Columns, Opinion

CARIKER: It’s Not About the Money

At a school like Boston University, there is a socioeconomic melting pot of all different situations. With such a diverse mix of thousands of students, each with unique backgrounds, it’s interesting to see how people interact with one another when they’re thrown into the social hurricane that is college. I know people who deeply rely on their scholarships and grants and would not be able to attend without economic help. On the other end of the spectrum, I know people who are paying full tuition without any problem at all.

Most of the time, these economic stances don’t come up in conversation because it’s a personal topic. However, sometimes it’s impossible to ignore just based on what you see. The amount of luxurious objects, such as bags, jewelry and clothing that you see just walking down Commonwealth Avenue, is sometimes overwhelming for those who have never experienced it before. There is such a clear separation of wealth on campus, and most of the time, it isn’t discussed, even though it surrounds us everywhere.

This is an issue faced everywhere in America, with people of all ages, but I think people overlook how it affects life on a college campus with a notoriously high tuition and room and board rate. Living in an expensive city, such as Boston, affects the gap as well. Sometimes, people with similar economic status group together in an attempt to keep up a lifestyle filled with fancy cars, shopping or going out to eat often.

However, for most people at college, this cannot be a reality without going broke. Being not completely economically self-sufficient, but being on the cusp of it, is pretty bizarre. You see some kids who work 20 or 30 hours a week to pay for expenses while many rely purely on their parents’ money.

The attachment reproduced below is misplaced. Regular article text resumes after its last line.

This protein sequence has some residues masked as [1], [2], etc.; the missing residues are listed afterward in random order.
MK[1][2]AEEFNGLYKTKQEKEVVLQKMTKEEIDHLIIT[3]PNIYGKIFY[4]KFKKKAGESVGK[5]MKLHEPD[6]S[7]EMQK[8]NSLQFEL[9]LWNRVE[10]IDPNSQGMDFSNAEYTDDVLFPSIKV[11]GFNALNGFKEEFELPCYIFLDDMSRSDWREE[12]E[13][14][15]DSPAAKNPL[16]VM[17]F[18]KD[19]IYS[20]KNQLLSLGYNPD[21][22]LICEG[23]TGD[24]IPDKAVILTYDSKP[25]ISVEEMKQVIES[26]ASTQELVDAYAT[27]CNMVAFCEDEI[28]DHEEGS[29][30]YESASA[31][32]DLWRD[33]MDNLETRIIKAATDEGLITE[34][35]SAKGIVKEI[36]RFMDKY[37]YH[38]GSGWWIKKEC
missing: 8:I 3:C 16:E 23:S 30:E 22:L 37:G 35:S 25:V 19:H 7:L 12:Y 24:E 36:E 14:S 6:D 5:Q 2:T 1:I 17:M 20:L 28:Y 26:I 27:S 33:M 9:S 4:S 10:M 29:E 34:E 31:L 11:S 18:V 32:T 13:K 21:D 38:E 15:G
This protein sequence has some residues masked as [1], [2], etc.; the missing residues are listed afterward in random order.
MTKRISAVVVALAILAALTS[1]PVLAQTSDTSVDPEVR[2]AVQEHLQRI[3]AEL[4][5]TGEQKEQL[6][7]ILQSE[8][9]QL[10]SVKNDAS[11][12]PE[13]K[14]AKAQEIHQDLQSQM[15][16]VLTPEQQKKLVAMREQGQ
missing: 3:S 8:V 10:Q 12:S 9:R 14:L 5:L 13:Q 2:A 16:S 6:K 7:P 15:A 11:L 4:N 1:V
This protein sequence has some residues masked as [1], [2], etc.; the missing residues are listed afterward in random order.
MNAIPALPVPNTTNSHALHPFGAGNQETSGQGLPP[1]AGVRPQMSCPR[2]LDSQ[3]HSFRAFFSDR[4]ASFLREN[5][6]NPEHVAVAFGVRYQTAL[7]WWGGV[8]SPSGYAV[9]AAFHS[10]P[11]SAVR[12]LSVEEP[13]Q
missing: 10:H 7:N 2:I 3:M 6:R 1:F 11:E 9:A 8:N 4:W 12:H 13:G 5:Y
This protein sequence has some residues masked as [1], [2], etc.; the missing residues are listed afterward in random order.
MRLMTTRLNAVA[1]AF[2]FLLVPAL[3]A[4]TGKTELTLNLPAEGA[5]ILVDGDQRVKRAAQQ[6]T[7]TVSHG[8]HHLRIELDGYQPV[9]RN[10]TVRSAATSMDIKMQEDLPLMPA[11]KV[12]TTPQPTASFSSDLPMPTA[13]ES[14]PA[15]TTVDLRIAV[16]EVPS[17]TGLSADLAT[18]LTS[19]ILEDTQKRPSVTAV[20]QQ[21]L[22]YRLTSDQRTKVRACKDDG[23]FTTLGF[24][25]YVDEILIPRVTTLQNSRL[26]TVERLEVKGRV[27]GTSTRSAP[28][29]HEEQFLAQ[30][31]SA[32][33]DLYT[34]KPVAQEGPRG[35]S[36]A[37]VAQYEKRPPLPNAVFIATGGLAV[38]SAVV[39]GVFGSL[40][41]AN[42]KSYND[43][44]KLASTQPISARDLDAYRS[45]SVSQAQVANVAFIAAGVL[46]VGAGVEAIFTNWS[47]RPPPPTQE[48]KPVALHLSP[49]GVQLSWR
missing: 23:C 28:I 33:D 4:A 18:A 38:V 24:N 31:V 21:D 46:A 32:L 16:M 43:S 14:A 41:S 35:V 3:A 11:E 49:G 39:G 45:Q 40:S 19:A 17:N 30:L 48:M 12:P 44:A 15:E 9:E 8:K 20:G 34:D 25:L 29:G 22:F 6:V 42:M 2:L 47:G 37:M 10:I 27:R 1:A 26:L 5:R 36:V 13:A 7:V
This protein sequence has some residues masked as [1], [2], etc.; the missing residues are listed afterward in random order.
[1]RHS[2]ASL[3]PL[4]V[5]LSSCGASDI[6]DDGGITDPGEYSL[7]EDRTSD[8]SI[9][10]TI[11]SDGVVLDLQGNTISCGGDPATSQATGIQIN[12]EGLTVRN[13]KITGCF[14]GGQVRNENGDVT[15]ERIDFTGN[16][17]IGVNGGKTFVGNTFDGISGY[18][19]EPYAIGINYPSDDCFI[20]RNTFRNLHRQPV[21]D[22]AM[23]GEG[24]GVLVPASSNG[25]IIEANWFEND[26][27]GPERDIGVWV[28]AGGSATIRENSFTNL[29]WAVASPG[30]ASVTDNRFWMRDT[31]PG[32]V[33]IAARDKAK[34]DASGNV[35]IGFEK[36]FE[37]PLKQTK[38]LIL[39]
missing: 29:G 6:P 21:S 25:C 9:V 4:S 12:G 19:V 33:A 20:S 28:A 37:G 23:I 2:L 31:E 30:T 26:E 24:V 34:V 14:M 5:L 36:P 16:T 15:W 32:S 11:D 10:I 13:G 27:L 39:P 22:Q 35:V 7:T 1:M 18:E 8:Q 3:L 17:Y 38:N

This separation creates clear privilege, especially on college campuses, and most people who have it don’t even realize. This causes people to sometimes say offensive or pretentious statements toward people with “lesser” standing without thinking. This isn’t necessarily their fault. They were raised in a certain way and haven’t been surrounded by people with different or worse economic lifestyles than themselves. Granted, if we are attending any college, we are all coming from a place of privilege, and it’s extremely important to recognize that privilege. Everyone needs to consider the people around them before coming up with expectations on how they do or should live their lives and treat their money.

There should be no judgment based on how much money one has, or doesn’t have. People who base their opinions of others purely on that are shallow. The fact that better opportunities are seemingly offered to those with larger amounts of money is unsettling, especially because that’s the way it’s always been. Turning a blind eye to people who aren’t as well off as you causes purposeful ignorance, and you might be missing out on some really great people just because you’re judging them purely on their socioeconomic standing. The superiority complex regarding wealth is growing, and no one is doing anything to stop it.

People who shame others for the amount of money they have or how they choose to spend it are out of line. There is not one way to economically live your life. Some people’s goals aren’t to make the most money or to live the most lavish lifestyle. But if that is your goal, that’s OK too, as long as you recognize that their lives, possessions and goals are just as valid as yours.

These differences and issues are clearly preparing us for what we’ll face in the “real world.” Economic stance should not affect how people treat you socially, but in our world, that’s the norm.

Having more money doesn’t make you better, but in our society that is so focused on money, it can be a big part in making relationships. It can also be a big part of determining a social ladder or the amount of power it seems like a person has. This fact is a little bit scary to me, especially because I’m considering going into a career that isn’t completely financially stable. This isn’t such a problem yet, considering we’re still in college and making relationships, but it will undoubtedly be an issue in the future.

I’d like to say that people are capable of looking past the amount of money you have to see your worth, but sometimes dollar worth is all that matters.

Comments are closed.